Ye States of America, which retain in your Constitutions or Codes, any aberration from the sacred principle of religious liberty, by giving to Caesar what belongs to God, or joining together what God has put asunder, hasten to revise & purify your systems, and make the example of your Country as pure & compleat, in what relates to the freedom of the mind and its allegiance to its maker, as in what belongs to the legitimate objects of political & civil institutions.
Strongly guarded as is the separation between Religion & Govt in the Constitution of the United States the danger of encroachment by Ecclesiastical Bodies, may be illustrated by precedents already furnished in their short history.
The most notable attempt was that in Virga to establish a Gen assessment for the support of ail Xn sects. This was proposed in the year (1784) by P. H. [Patrick Henry] and supported by all his eloquence, aided by the remaining prejudices of the Sect which before the Revolution had been established by law. The progress of the measure was arrested by urging that the respect due to the people required in so extraordinary a case an appeal to their deliberate will. The bill was accordingly printed & published with that view. At the instance of Col: George Nicholas, Col: George Mason & others, the memorial & remonstrance agst it was drawn up, and printed Copies of it circulated thro' the State, to be signed by the people at large. It met with the approbation of the Baptists, the Presbyterians, the Quakers, and the few Roman Catholics, universally; of the Methodists in part; and even of not a few of the Sect formerly established by law. When the Legislature assembled, the number of Copies & signatures prescribed displayed such an overwhelming opposition of the people, that the proposed plan of a genl assessmt was crushed under it: and advantage taken of the crisis to carry thro' the Legisl: the Bill above referred to, establishing religious liberty.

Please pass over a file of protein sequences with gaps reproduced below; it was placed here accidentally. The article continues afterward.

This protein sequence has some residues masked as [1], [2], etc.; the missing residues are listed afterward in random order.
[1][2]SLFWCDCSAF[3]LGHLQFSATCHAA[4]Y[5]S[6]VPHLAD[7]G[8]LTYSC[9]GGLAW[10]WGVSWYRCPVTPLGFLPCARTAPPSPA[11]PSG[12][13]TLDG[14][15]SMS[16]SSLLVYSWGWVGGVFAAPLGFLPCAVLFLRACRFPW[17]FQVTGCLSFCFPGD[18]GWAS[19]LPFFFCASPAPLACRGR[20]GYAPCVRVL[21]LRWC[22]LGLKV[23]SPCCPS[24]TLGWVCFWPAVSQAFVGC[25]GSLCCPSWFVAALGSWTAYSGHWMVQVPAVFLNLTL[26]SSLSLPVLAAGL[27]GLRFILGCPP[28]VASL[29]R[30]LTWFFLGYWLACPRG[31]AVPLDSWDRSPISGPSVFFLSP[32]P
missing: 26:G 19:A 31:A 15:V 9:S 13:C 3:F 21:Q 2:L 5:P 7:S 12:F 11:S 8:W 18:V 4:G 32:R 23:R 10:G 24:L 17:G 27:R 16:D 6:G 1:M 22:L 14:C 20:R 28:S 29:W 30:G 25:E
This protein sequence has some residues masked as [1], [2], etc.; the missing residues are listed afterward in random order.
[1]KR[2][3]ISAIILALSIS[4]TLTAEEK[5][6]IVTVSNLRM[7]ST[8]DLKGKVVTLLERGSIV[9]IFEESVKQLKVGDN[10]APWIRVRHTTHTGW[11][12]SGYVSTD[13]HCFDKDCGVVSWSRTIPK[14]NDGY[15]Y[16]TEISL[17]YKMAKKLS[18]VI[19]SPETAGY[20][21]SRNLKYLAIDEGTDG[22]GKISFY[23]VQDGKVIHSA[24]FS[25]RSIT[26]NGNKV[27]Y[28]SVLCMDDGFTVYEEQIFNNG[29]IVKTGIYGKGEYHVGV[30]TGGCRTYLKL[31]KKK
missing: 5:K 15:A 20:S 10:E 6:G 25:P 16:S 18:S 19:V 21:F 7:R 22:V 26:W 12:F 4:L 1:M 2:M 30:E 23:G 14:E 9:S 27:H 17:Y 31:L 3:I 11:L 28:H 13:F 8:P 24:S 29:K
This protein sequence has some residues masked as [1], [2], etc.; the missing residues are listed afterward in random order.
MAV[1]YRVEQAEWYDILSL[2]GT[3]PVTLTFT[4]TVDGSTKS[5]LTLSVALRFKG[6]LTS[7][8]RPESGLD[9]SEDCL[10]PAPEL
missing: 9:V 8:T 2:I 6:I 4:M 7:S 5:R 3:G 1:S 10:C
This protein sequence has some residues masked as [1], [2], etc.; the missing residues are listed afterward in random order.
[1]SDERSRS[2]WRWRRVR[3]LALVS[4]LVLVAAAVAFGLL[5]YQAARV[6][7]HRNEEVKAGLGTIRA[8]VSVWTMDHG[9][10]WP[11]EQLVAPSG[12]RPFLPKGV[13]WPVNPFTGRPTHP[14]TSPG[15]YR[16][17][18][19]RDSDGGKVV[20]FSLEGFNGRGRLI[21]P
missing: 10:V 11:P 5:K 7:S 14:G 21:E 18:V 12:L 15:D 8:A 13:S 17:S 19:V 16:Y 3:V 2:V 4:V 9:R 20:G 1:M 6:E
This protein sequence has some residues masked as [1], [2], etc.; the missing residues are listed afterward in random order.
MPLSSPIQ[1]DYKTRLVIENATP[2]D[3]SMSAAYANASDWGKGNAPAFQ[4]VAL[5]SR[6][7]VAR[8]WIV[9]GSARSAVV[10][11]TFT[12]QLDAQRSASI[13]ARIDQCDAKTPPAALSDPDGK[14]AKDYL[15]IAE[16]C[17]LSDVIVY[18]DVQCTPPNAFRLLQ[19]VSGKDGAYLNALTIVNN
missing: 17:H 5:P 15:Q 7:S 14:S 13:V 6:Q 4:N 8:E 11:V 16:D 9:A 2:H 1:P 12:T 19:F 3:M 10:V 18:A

In the course of the opposition to the bill in the House of Delegates, which was warm & strenuous from some of the minority, an experiment was made on the reverence entertained for the name & sanctity of the Saviour, by proposing to insert the words "Jesus Christ" after the words "our lord" in the preamble, the object of which would have been, to imply a restriction of the liberty defined in the Bill, to those professing his religion only. The amendment was discussed, and rejected by a vote of agst (See letter of J. M. to Mr. Jefferson dated )1 The opponents of the amendment having turned the feeling as well as judgment of the House agst it, by successfully contending that the better proof of reverence for that holy name wd be not to profane it by making it a topic of legisl. discussion, & particularly by making his religion the means of abridging the natural and equal rights of all men, in defiance of his own declaration that his Kingdom was not of this world. This view of the subject was much enforced by the circumstance that it was espoused by some members who were particularly distinguished by their reputed piety and Christian zeal.
But besides the danger of a direct mixture of Religion & civil Government, there is an evil which ought to be guarded agst in the indefinite accumulation of property from the capacity of holding it in perpetuity by ecclesiastical corporations. The power of all corporations, ought to be limited in this respect. The growing wealth acquired by them never fails to be a source of abuses. A warning on this subject is emphatically given in the example of the various Charitable establishments in G. B. [Great Britain] the management of which has been lately scrutinized. The excessive wealth of ecclesiastical Corporations and the misuse of it in many Countries of Europe has Long been a topic of complaint. In some of them the Church has amassed half perhaps the property of the nation. When the reformation took place, an event promoted if not caused, by chat disordered state of things, how enormous were the treasures of religious societies, and how gross the corruptions engendered by them; so enormous & so gross as to produce in the Cabinets & Councils of the Protestant states a disregard, of all the pleas of the interested party drawn from the sanctions of the law, and the sacredness of property held in religious trust. The history of England during the period of the reformation offers a sufficient illustration for the present purpose.